What are the Patriots getting in Cordarrelle Patterson?

The Patriots have made a trade with the Raiders to acquire receiver and special teamer Cordarrelle Patterson, according to a source. The deal, first reported by Pardon My Take, is an interesting one because it lands Patterson with the team that passed on the opportunity to draft him back in 2013. 


Bill Belichick dealt the No. 29 overall pick to the Vikings that year in exchange for four selections, including a second-rounder and a third-rounder. The second-rounder became Jamie Collins, and the third became Logan Ryan. The Patriots also took Josh Boyce with a fourth they received in the trade, and the fourth pick (a seventh) was traded to Tampa Bay in exchange for LeGarrette Blount. The Vikings took Patterson. 

Patterson's career to this point has been a mixed bag. One of the top athletes in the 2013 draft, the Tennessee product never quite panned out as a go-to No. 1 receiver. He has not missed a game in five seasons, but he has never cracked 600 offensive snaps in a single season. The 6-foot-2, 220-pounder has turned himself into more of a gadget receiver as well as one of the game's best special teamers. 

Here's what the Patriots are getting in Patterson . . . 

TOP-TIER SPECIAL TEAMER: Patterson has solidified himself as one of the NFL's best kick-returners. In five seasons, he's ranked as the top returner in terms of average yards per return three times. He's never been outside of the top 10 in the league in that category. Last year he was sixth in the NFL with a 28.3 yards per return average. Patterson has also become a highly-effective gunner on punt units, a role he thrived in once he embraced it, and he has kick coverage experience. Patterson has not been a punt-returner. He has just one punt return under his belt compared to 153 kick returns. Patterson has been named a First-Team All-Pro twice for his work in the kicking game. 

INCONSISTENT RECEIVER: Patterson has never been able to take his explosiveness and translate that into consistent production offensively. He's not thought of as a precise route-runner, and he has a reputation as a "body-catcher." Yet, because he's so dynamic with the ball in his hands, offenses in Oakland and Minnesota have found ways to get the ball in his hands. He'll align in the backfield, take reverses and catch screens just to try to get him the ball in space where he can let his natural abilities take over. If he gets a crease, he can create a chunk play in a blink.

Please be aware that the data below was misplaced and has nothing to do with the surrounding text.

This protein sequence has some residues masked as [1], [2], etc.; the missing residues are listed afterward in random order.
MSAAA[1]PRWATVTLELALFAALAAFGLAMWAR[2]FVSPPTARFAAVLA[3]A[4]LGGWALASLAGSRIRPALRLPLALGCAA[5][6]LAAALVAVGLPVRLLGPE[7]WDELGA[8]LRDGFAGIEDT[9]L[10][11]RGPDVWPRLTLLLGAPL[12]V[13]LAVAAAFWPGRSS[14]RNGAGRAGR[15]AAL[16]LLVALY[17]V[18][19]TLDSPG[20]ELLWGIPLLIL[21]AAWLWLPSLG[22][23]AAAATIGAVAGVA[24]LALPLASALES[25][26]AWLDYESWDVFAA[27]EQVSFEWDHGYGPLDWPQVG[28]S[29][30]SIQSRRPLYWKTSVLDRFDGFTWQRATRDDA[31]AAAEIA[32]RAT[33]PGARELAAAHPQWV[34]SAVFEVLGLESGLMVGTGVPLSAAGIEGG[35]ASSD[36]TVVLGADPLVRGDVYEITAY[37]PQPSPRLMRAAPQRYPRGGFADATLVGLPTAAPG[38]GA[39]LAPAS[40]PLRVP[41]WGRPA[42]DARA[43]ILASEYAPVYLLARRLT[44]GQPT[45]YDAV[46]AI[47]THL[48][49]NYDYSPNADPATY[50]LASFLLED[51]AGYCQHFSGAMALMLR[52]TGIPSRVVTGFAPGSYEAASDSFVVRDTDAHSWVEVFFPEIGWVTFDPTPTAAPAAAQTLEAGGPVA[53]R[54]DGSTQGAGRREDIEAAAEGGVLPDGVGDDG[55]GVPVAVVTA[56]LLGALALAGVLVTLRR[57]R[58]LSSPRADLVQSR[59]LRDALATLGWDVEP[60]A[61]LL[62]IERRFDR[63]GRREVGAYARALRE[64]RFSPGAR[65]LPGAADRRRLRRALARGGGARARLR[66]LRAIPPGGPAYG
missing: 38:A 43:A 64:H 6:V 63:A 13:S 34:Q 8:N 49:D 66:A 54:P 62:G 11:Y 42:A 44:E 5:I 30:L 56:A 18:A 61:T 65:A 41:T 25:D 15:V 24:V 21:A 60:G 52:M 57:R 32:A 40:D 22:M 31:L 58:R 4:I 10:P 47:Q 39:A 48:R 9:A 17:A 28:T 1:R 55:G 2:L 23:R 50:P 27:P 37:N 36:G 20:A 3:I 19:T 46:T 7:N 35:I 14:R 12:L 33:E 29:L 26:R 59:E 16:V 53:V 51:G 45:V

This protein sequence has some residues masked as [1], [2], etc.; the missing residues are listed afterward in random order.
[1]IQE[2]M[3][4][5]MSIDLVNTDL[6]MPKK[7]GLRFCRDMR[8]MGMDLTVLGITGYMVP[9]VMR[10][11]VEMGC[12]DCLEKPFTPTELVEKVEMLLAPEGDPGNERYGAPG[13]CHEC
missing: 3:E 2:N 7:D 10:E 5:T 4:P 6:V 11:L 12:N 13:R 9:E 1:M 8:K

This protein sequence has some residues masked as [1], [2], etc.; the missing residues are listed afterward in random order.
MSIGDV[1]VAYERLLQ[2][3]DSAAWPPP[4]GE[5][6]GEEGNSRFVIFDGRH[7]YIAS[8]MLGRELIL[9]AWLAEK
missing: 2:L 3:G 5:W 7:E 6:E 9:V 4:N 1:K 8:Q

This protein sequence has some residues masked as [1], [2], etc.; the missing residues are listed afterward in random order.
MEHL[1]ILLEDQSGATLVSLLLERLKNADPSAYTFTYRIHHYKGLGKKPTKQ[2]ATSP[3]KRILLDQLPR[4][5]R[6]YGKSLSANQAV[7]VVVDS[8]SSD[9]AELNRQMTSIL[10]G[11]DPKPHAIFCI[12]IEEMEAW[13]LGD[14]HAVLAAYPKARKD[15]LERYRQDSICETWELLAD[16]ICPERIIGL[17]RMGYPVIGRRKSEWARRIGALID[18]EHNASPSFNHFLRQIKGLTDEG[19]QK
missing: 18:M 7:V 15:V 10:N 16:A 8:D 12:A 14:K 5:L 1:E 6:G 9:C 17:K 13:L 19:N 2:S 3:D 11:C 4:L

THE COST: Patterson is in the second year of a two-year deal he signed with the Raiders last offseason. He has a base salary of $3 million and a cap hit of $3.25 million. The Patriots will be sending a fifth-rounder to the Raiders and getting a sixth-rounder back. (As an aside . . . The Patriots have used one fifth-round pick in the last six drafts. It was spent on long-snapper Joe Cardona. Why are they constantly dealing fifths away? Inside the Pylon's Dave Archibald did an interesting piece on that topic about a year and a half ago. The gist is that a) there's a significant drop-off in your chances of finding a star in the fifth compared to the fourth, and b) the talent in the fifth round, by some metrics, hasn't proven to be all that different from the sixth or seventh rounds.) 

THE FIT: Patterson is a relatively low-risk acquisition because of his cap hit (which on the Patriots slots him in between Shea McClellin and Chris Hogan) and because of the draft capital required to nab him. Trading for a player like Patterson as opposed to signing another team's free agent has the added benefit of not impacting the compensatory-pick formula. Patterson also fills a few needs. His abilities as a kick-returner will be more than suitable with last year's primary kick returner for the Patriots, Dion Lewis, out of the mix. What Patterson can do as a gunner and in kick coverage will also be useful with Johnson Bademosi now elsewhere. There's also a chance Matthew Slater plays in a different city in 2017, in which case Patterson's contributions as a gunner and in kick coverage could be critical. With Brandin Cooks, Julian Edelman and Hogan all established in the Patriots offense, Patterson won't be expected to take on a heavy role in the Patriots offense. However, if he can pick up a new system, perhaps he could take on a role as a No. 4 or 5 wideout who benefits from plays designed to get him touches in space. Malcolm Mitchell, Phillip Dorsett and Kenny Britt -- now alongside Patterson -- will all be competing for time in New England's offense. Former Patriots coaching assistant Mike Lombardi seems to believe it's unlikely Patterson contributes offensively